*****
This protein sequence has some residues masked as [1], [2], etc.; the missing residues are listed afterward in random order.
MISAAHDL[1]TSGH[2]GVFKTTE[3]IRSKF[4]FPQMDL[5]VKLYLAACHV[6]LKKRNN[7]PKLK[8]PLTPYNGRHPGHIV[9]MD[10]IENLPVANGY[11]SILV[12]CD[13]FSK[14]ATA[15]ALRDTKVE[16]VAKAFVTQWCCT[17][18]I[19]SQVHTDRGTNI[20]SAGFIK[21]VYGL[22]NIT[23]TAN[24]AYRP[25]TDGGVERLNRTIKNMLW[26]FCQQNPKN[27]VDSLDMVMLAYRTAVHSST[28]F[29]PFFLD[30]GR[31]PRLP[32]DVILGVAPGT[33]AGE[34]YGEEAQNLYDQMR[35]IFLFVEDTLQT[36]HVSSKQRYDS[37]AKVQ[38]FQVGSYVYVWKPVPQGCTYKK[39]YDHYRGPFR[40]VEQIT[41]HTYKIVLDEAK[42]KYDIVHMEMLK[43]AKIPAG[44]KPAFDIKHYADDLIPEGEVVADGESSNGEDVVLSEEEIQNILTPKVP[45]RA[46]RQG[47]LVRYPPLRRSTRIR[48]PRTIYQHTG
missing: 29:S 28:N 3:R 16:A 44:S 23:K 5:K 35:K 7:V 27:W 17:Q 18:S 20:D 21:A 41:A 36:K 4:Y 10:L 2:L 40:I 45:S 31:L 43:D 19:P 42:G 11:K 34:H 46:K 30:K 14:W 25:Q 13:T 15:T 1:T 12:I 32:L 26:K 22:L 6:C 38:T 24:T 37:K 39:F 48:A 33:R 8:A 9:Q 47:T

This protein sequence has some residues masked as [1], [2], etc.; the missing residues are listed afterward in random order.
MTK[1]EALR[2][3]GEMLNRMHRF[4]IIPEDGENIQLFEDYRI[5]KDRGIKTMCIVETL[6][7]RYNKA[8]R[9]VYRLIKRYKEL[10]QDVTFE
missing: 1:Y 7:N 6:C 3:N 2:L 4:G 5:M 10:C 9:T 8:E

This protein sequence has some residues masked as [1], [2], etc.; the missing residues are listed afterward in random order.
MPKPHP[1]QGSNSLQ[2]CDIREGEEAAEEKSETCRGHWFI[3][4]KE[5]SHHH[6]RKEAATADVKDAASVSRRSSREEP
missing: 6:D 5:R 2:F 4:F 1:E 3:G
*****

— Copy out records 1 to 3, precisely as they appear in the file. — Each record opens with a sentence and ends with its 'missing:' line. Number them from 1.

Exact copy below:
This protein sequence has some residues masked as [1], [2], etc.; the missing residues are listed afterward in random order.
MISAAHDL[1]TSGH[2]GVFKTTE[3]IRSKF[4]FPQMDL[5]VKLYLAACHV[6]LKKRNN[7]PKLK[8]PLTPYNGRHPGHIV[9]MD[10]IENLPVANGY[11]SILV[12]CD[13]FSK[14]ATA[15]ALRDTKVE[16]VAKAFVTQWCCT[17][18]I[19]SQVHTDRGTNI[20]SAGFIK[21]VYGL[22]NIT[23]TAN[24]AYRP[25]TDGGVERLNRTIKNMLW[26]FCQQNPKN[27]VDSLDMVMLAYRTAVHSST[28]F[29]PFFLD[30]GR[31]PRLP[32]DVILGVAPGT[33]AGE[34]YGEEAQNLYDQMR[35]IFLFVEDTLQT[36]HVSSKQRYDS[37]AKVQ[38]FQVGSYVYVWKPVPQGCTYKK[39]YDHYRGPFR[40]VEQIT[41]HTYKIVLDEAK[42]KYDIVHMEMLK[43]AKIPAG[44]KPAFDIKHYADDLIPEGEVVADGESSNGEDVVLSEEEIQNILTPKVP[45]RA[46]RQG[47]LVRYPPLRRSTRIR[48]PRTIYQHTG
missing: 29:S 28:N 3:R 16:A 44:S 23:K 5:K 35:K 7:V 27:W 17:Q 18:S 20:D 21:A 41:A 36:K 4:Y 10:L 2:L 40:I 45:S 31:L 43:D 19:P 42:G 11:K 34:H 46:K 30:K 14:W 25:Q 13:T 15:T 1:T 12:I 32:L 26:K 22:L 6:C 38:T 24:T 37:K 39:F 48:A 33:R 8:A 9:Q 47:T

This protein sequence has some residues masked as [1], [2], etc.; the missing residues are listed afterward in random order.
MTK[1]EALR[2][3]GEMLNRMHRF[4]IIPEDGENIQLFEDYRI[5]KDRGIKTMCIVETL[6][7]RYNKA[8]R[9]VYRLIKRYKEL[10]QDVTFE
missing: 1:Y 7:N 6:C 3:N 2:L 4:G 5:M 10:C 9:T 8:E

This protein sequence has some residues masked as [1], [2], etc.; the missing residues are listed afterward in random order.
MPKPHP[1]QGSNSLQ[2]CDIREGEEAAEEKSETCRGHWFI[3][4]KE[5]SHHH[6]RKEAATADVKDAASVSRRSSREEP
missing: 6:D 5:R 2:F 4:F 1:E 3:G